The amplitude of the laser is a function of time and the laser will be transmitted through the thin layer only during the time interval while it is relativistically transparent. We assume the electron layer to be confined by the laser field throughout this whole time interval whence the ions will be approximately dragged by for a time . The ions’ final momentum then is
The ion acceleration thus has two extreme cases where either the charge density vanishes, allowing for an immediate break-through of the electric field, or where the layer is so thick that the laser is not able to break through. In both cases the ions will not be significantly accelerated. Thus, there exists an optimal value for . To estimate this, we neglect the oscillating phase structure of the field and assume that the laser pulse has a Gaussian temporal shape with some bandwidth . The amplitude at the time of break-through is then given by . Inserting the optimal areal density we find the corresponding areal density
and the final ion momentum is given by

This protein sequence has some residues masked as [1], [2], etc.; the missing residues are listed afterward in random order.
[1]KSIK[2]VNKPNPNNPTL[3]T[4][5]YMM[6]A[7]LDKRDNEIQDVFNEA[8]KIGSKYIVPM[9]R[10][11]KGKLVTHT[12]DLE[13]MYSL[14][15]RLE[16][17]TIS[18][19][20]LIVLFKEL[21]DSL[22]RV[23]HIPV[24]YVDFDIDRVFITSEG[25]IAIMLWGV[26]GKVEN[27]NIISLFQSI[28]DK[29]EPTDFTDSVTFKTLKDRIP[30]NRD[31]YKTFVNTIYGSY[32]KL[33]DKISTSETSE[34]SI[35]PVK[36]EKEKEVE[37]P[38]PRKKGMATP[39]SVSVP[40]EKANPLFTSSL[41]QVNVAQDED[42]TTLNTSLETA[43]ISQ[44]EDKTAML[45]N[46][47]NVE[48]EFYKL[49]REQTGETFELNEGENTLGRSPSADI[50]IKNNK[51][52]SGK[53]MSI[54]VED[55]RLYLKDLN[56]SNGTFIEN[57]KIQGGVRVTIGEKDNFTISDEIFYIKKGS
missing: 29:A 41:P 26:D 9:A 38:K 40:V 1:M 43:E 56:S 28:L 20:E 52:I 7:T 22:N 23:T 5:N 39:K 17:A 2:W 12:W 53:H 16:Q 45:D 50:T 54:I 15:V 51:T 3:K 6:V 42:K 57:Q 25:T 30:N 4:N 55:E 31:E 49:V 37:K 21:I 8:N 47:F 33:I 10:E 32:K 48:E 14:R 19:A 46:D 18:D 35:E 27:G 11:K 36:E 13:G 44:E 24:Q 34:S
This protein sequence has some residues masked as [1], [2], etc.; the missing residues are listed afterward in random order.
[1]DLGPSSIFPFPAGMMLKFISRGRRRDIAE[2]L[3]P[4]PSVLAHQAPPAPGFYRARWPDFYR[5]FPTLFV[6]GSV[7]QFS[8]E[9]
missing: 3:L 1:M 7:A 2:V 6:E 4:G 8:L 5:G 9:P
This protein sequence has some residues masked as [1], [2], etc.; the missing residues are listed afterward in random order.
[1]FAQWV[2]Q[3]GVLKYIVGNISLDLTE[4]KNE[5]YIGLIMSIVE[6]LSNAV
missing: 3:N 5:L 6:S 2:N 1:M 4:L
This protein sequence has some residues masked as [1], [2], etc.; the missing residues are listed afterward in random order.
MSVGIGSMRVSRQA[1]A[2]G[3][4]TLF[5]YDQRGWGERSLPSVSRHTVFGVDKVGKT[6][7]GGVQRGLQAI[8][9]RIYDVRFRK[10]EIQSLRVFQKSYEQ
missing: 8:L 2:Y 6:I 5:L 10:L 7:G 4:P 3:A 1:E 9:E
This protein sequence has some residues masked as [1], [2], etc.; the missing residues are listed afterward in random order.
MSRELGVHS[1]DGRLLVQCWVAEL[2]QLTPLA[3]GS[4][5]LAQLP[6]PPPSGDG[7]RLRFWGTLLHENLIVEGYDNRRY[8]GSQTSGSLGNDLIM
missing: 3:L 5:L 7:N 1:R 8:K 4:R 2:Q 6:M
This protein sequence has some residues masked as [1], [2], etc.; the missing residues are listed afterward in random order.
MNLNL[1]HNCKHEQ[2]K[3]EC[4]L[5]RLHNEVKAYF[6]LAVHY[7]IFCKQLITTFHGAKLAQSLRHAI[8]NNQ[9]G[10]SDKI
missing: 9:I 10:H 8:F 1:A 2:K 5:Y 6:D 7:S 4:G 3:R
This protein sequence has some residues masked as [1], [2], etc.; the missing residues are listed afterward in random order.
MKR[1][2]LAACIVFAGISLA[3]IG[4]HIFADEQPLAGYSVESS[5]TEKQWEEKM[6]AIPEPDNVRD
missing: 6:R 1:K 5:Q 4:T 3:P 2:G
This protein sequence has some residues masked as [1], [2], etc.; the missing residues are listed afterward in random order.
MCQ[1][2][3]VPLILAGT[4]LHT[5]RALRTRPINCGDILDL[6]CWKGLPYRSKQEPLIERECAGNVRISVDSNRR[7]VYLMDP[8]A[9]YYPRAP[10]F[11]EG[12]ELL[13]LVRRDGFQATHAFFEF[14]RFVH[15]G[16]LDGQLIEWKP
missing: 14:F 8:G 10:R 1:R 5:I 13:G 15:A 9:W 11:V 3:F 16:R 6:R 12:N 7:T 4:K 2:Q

Only the term in brackets depends on the accelerating time. The maximum of this expression is found at . We note that the above equation is already optimized for a given set of layer parameters, since the layer’s areal charge density is chosen such that relativistic transparency, allowing the pulse to break through the layer, sets in at the time . Eq. (3) describes a particle of charge accelerated in a constant field over a time span . One can thus view the present scheme as a highly efficient field rectifier which turns the laser pulse’s transversal into an accelerating longitudinal field of approximately the same amplitude, as also confirmed by numerical simulations (s. Fig. 2 (e)). To shift the trapped electron layer controllably, one can use a chirped laser pulse, continuously changing its wavelength, and hence also the position of the field nodes. Using a chirp has also been suggested to control other ion acceleration schemes (23); (24); (35); (36); (37); (38); (39). However, whereas these previous works in the literature build on the model of a linear pulse chirp, we here instead use a model of a laser pulse chirp beyond the linear approximation, in close analogy to the model of a chirped pulse amplifier (40); (41). The model is based on a frequency dependent phase shift of the field’s frequency components (s. Supplementary material). According to this model a chirped plane wave laser pulse with Gaussian envelope is given by (s. also (41))